Single location stories are always going to be good. When the drama is centered in one room, there’s no escape. In “Midnight,” The Doctor (David Tennant) decides to take a pleasure cruise on the planet Midnight, a planet made up of beautiful crystals but completely uninhabitable to people. That doesn’t stop the human race from turning it into a tourist attraction. The first bit of the episode introduces us to the cast of characters on the cruise with The Doctor. When the ship breaks down, a mysterious knocking is heard from the outside. The idea of a monster that repeats what it hears in order to learn is heart-stoppingly terrifying. The tension is magnificent, from the face-to-face interactions of The Doctor and the monster-possessing Mrs. Silvestri to the portrait of the very worst of humanity.
Season 5, Episode 10: “Vincent and the Doctor”
Deep down, we all wish to know what sort of lasting impact we’ll have on the world. The reality is most of us will never know. That’s the tragedy of life. For Vincent Van Gogh, this is especially true, at least in the way “Vincent and the Doctor” sees it. The episode is a respectful portrait of the legendary painter that simultaneously shows the joys and sorrows of life through the eyes of Van Gogh. Van Gogh, portrayed wonderfully by Tony Curran, sees a monster no one else can, in much the same way he sees the world in a way no one else does.
The Doctor (Matt Smith) and Amy Pond (Karen Gillian) pay a visit to Van Gogh to assist with the monster. The actual investigation into the monster isn’t all that interesting, however. Once it’s dealt with, The Doctor makes one last gesture for Van Gogh, bringing him to the year 2010 and showing him his paintings hanging on the walls of the Musee d’Orsay in Paris. The moment tingles with emotion as Van Gogh takes everything in, music swelling in the background. It’s a moment Amy thinks will change everything. After all, if someone knew their lasting impact, it could keep them going. But that isn’t the point of “Vincent and the Doctor.” Instead, the episode allows both the highs and lows to exist with each other, in much the same way life is for everyone. While Van Gogh’s end is tragic, some good moments linger.
Season 6, Episode 4: “The Doctor’s Wife”
The TARDIS takes on a human female form in the Neil Gaimen-penned episode “The Doctor’s Wife.” It’s the first time the relationship between the Doctor and the TARDIS is really explored. The Doctor’s ship has always had living qualities to it, but in human form, the story of the TARDIS becomes something a bit more. It’s a tale as old as time in a way. A mad man runs away in a box, a vagabond, a lone hero, with only his horse to keep him company. In this case, the TARDIS is The Doctor’s longest running companion, but the best twist is it’s not a companion at all. The two complement each other, turning the TARDIS into a character all on its own.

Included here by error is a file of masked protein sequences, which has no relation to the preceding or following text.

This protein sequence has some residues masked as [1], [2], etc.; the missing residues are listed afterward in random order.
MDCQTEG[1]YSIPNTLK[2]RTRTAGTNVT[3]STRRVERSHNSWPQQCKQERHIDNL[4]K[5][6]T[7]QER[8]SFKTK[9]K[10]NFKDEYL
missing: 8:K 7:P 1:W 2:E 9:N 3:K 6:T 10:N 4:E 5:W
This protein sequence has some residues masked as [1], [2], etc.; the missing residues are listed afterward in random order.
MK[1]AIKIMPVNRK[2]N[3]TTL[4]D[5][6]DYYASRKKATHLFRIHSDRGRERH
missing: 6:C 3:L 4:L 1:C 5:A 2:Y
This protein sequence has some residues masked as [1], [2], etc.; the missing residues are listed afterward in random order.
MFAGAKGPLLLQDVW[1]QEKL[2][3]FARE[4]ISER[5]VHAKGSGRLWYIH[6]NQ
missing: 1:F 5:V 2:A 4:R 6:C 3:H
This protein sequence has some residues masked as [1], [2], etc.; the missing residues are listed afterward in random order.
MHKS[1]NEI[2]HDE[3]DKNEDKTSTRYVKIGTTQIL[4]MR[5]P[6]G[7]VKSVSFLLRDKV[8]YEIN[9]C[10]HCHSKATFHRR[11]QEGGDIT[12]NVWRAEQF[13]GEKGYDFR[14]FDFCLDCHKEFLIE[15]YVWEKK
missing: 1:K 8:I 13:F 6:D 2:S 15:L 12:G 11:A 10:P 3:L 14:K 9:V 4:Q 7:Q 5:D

Doctor Who 50th Anniversary Special: “The Day of the Doctor”
The 50th anniversary special had been hyped for awhile before it eventually premiered. With each cast announcement, the excitement kept building. There hadn’t been a significant Doctors meeting Doctors special in awhile and this one was bringing back one of the most popular Doctors of the show – David Tennant. The end result is over an hour-long event that centered around the day The Doctor most regrets, the day he killed his people and the Daleks during the Time War. It had been an event that happened off screen between the end of the original run of the series and the beginning of the new one. John Hurt makes his debut as the War Doctor and through some nifty and clever bending of time, the three Doctors — Matt Smith, David Tennant, and John Hurt — come together to take on the burden of ending the Time War.
Season 8, Episode 4: “Listen”
Exploring the universal fear of monsters under the bed, “Listen” is probably the best of the Peter Capaldi years. Not only does it explore the origins of new character Danny Pink (Samuel Anderson), a brief glimpse of The Doctor’s childhood sheds light on some of the events of the Doctor Who 50th Anniversary Special. The episode was very early in Capaldi’s turn as The Doctor, but if there’s ever going to be an episode to change your mind about a Doctor, it’s this one. Creepy, unsettling, and gets at the very root of all childhood fears, “Listen” is Doctor Who at its best.